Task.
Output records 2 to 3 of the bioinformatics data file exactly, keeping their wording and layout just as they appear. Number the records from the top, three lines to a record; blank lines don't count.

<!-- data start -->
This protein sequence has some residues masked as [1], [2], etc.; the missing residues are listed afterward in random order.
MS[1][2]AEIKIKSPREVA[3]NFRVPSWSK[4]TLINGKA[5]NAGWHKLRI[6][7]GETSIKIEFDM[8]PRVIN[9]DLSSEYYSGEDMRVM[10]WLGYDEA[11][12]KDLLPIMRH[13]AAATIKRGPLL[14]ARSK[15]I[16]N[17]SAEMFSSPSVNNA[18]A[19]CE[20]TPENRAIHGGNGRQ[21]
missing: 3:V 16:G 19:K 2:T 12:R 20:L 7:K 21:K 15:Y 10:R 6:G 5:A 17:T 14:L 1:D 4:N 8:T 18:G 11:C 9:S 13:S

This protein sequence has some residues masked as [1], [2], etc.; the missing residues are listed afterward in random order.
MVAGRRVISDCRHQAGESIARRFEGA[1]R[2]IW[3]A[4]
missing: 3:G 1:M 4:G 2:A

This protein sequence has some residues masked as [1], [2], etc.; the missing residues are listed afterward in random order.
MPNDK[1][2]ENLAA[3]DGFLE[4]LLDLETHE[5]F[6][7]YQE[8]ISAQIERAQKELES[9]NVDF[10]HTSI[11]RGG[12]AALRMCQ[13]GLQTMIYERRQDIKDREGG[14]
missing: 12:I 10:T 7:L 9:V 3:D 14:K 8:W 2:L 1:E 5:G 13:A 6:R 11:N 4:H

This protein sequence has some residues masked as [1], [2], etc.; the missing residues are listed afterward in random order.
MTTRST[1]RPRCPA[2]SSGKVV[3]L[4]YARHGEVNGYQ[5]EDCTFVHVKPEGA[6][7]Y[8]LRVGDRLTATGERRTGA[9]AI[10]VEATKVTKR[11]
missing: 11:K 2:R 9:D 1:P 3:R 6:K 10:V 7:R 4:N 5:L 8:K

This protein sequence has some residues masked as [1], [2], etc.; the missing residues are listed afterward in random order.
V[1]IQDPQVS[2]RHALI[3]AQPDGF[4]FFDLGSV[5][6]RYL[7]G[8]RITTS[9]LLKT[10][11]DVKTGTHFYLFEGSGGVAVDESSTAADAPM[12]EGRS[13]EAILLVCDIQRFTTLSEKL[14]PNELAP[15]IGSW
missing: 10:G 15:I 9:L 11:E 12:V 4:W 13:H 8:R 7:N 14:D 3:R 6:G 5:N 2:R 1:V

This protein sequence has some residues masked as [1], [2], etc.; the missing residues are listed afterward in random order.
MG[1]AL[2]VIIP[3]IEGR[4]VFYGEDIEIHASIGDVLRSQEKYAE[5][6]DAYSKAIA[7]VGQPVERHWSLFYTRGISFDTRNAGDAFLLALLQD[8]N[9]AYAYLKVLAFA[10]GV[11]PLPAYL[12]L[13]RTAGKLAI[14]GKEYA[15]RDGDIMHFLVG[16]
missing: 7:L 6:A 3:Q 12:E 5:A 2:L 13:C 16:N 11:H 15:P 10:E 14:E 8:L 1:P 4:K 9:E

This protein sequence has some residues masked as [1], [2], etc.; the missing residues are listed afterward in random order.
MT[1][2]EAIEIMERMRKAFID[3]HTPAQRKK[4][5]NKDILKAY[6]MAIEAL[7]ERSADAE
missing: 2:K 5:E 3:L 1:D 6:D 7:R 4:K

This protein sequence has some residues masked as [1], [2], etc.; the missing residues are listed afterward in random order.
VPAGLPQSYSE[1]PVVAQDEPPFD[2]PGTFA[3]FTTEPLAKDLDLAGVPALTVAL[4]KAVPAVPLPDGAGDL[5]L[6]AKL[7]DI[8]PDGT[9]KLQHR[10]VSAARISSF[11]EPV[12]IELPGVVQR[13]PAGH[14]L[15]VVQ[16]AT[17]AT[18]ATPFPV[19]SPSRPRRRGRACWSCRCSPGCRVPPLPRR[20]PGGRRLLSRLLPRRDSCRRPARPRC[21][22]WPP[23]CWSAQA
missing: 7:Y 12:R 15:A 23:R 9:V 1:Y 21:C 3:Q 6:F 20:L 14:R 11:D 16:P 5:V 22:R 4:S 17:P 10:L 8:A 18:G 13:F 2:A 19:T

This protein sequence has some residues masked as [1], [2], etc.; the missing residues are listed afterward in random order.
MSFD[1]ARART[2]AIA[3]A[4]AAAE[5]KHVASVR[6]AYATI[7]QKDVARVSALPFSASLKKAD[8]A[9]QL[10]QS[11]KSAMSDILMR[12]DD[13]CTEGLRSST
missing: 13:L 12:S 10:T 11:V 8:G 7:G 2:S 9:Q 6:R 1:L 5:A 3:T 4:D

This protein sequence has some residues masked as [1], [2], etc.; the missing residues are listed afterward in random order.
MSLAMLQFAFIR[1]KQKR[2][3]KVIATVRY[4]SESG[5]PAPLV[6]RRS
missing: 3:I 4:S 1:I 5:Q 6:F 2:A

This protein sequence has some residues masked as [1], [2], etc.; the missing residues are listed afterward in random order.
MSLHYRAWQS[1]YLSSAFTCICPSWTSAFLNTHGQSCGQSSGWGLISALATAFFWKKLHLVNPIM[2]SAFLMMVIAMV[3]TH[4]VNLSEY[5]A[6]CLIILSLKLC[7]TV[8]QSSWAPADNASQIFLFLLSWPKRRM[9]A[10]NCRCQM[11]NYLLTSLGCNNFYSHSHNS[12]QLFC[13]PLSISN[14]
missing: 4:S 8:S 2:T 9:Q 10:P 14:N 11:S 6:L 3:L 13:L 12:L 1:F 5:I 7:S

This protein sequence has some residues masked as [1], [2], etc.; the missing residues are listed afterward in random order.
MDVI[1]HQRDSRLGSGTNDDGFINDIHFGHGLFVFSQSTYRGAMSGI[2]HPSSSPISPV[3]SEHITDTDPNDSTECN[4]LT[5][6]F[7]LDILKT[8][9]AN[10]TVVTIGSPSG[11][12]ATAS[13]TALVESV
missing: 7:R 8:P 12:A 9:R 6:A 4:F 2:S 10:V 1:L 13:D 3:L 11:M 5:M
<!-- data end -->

This protein sequence has some residues masked as [1], [2], etc.; the missing residues are listed afterward in random order.
MVAGRRVISDCRHQAGESIARRFEGA[1]R[2]IW[3]A[4]
missing: 3:G 1:M 4:G 2:A

This protein sequence has some residues masked as [1], [2], etc.; the missing residues are listed afterward in random order.
MPNDK[1][2]ENLAA[3]DGFLE[4]LLDLETHE[5]F[6][7]YQE[8]ISAQIERAQKELES[9]NVDF[10]HTSI[11]RGG[12]AALRMCQ[13]GLQTMIYERRQDIKDREGG[14]
missing: 12:I 10:T 7:L 9:V 3:D 14:K 8:W 2:L 1:E 5:G 13:A 6:R 11:N 4:H